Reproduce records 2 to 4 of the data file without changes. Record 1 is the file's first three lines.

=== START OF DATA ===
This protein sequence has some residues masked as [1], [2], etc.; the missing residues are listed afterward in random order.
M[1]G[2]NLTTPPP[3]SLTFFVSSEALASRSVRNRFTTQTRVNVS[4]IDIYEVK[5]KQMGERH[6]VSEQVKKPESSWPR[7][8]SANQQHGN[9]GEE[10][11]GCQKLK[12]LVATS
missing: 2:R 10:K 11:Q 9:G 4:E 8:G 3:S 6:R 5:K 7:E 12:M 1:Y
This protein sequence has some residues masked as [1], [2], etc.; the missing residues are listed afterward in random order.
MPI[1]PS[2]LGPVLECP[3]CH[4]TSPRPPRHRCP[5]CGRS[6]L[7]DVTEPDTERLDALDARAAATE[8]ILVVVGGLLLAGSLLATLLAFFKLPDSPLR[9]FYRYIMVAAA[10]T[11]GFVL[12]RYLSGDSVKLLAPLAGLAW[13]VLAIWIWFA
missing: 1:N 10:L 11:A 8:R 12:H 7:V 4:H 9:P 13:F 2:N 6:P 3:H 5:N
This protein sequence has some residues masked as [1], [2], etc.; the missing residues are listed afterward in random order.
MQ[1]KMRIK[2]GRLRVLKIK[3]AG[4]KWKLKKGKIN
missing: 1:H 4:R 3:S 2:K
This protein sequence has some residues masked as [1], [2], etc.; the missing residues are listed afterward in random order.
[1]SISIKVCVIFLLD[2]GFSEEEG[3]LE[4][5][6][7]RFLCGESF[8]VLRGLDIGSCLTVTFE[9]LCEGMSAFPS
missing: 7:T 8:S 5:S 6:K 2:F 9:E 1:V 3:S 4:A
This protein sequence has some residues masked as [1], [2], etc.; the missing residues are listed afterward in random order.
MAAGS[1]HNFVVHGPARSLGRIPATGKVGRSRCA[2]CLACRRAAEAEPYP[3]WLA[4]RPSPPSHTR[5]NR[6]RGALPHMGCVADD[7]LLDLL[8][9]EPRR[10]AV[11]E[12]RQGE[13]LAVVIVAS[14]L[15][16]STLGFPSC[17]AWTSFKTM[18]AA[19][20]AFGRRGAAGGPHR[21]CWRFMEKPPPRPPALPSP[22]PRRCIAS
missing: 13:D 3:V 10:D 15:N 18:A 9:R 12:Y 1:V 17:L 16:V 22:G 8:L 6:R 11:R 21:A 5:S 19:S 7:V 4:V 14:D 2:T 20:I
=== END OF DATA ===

This protein sequence has some residues masked as [1], [2], etc.; the missing residues are listed afterward in random order.
MPI[1]PS[2]LGPVLECP[3]CH[4]TSPRPPRHRCP[5]CGRS[6]L[7]DVTEPDTERLDALDARAAATE[8]ILVVVGGLLLAGSLLATLLAFFKLPDSPLR[9]FYRYIMVAAA[10]T[11]GFVL[12]RYLSGDSVKLLAPLAGLAW[13]VLAIWIWFA
missing: 1:N 10:L 11:A 8:R 12:H 7:V 4:H 9:P 13:F 2:N 6:P 3:H 5:N
This protein sequence has some residues masked as [1], [2], etc.; the missing residues are listed afterward in random order.
MQ[1]KMRIK[2]GRLRVLKIK[3]AG[4]KWKLKKGKIN
missing: 1:H 4:R 3:S 2:K
This protein sequence has some residues masked as [1], [2], etc.; the missing residues are listed afterward in random order.
[1]SISIKVCVIFLLD[2]GFSEEEG[3]LE[4][5][6][7]RFLCGESF[8]VLRGLDIGSCLTVTFE[9]LCEGMSAFPS
missing: 7:T 8:S 5:S 6:K 2:F 9:E 1:V 3:S 4:A